Return to Pregnancy and Giving Birth Home Page


Birth Options

Birth Videos



Perineal Massage

Tips for how to do perineal massage to prepare for labor and giving birth.

1,2Research has shown that massaging the perineum during labor does not have any significant impact on perineal outcomes, however, antenatal perineum massage DOES reduce the likelihood of perineal trauma (mainly episiotomies). Three months after birth, women who had practiced massage of the perineum were less likely to report perineal pain - regardless of whether or not they had an episiotomy.

It is therefore recommended that the perineum should be massaged regularly during the final 4-5 weeks of pregnancy.

The purpose is to increase the elasticity of the tissues in the area. It also helps to familiarise the woman with the stretching sensation and pressure that is experienced while giving birth vaginally.

How to Perform Perineum Massage

  • A good time to do this is immediately after a bath or shower.
  • Wash your hands and scrub your fingernails. Make sure your fingernails are not long and sharp.
  • Find a comfortable position, reclining or squatting, where you can reach your perineum easily.
  • Apply a natural massage oil on your thumbs and insert them 3-4cm inside the vagina and press the perineum towards the rectum and sideways.
  • Gently stretch the vaginal opening until you feel a slight burning or tingling sensation. Hold the pressure for a few minutes until the area starts to feel numb.
  • Slowly massage in the oil, maintaining the pressure.
  • Pay particular attention to massaging any scar tissue from previous episiotomies or tears.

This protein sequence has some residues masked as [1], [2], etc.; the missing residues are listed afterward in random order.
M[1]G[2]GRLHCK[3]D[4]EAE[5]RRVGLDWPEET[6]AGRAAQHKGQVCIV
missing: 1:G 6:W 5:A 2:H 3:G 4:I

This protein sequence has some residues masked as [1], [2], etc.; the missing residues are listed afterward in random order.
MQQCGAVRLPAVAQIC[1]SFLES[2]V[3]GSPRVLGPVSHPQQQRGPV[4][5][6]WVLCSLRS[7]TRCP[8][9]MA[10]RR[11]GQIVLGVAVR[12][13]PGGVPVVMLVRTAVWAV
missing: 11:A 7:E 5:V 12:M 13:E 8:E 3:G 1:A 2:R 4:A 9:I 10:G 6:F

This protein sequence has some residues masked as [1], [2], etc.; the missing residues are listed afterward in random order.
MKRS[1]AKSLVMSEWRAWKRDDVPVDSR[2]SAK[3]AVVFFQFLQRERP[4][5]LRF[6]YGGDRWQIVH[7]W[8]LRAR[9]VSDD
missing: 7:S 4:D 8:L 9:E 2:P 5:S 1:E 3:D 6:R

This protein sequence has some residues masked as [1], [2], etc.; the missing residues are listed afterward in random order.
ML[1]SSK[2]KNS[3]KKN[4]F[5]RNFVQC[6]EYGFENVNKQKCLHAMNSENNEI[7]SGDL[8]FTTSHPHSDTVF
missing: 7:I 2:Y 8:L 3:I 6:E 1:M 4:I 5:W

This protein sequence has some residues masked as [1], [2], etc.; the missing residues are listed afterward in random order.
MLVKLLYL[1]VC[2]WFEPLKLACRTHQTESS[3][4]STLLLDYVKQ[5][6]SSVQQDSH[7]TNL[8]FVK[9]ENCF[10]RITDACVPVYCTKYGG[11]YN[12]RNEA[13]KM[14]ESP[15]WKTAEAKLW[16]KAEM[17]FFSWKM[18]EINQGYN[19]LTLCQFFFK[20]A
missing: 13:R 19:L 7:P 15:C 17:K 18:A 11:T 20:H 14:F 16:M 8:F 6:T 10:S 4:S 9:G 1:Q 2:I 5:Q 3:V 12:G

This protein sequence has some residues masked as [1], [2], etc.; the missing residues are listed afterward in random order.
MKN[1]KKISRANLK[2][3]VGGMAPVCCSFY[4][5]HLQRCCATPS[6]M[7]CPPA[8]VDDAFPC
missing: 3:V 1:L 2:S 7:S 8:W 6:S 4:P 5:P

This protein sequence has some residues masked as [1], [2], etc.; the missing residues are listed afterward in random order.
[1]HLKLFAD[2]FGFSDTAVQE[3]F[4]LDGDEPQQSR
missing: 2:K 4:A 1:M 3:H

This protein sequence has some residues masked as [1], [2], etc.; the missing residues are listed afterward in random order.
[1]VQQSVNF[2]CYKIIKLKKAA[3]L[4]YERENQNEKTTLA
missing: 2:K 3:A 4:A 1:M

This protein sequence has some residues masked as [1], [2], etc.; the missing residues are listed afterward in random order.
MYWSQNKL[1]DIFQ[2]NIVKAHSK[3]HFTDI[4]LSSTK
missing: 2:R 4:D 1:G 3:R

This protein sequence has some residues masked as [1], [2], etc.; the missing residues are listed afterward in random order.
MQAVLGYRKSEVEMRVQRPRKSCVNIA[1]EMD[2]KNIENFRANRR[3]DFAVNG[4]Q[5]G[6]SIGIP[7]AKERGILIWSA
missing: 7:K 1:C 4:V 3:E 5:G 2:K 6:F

• You can also massage the outside skin of the perineal area.
  • Repeat this massage of the perineum daily.

More Pages Related to Perineum Massage

Tips to Avoid Episiotomy and Tearing

Kegel Exercises for the Pelvic Floor

The Amazing Female Pelvis

Use of a Birth Ball in Labor

Back to Episiotomy


1. Georgina Stamp, Gillian Kruzins, Caroline Crowther. Perineal massage in labour and prevention of perineal trauma: randomised controlled trial. BMJ. 2001 May 26; 322 (7297): 1277–1280

2. Beckmann MM, Garrett AJ., Antenatal perineal massage for reducing perineal trauma, Cochrane Database Syst Rev. 2006 Jan 25;(1):CD005123.


Return to Top

Back to Pregnancy and Giving Birth Home Page



| Home | Birth Videos | Birth Options | Privacy Policy | About | Site Search |

Disclaimer:  All information is provided for informational purposes only, although every effort is made to provide accurate and current information.
The site content is not intended to be or to substitute for medical advice, diagnosis, or treatment.
Always seek the advice of a suitably qualified health care professional regarding your individual medical needs.
Pregnancy and Giving is not responsible nor liable for any advice, course of treatment, diagnosis, services or products obtained via this website.

Return to Top of Perineal Massage
Copyright © 2010-2016, Pregnancy and Giving Birth
All Rights Reserved.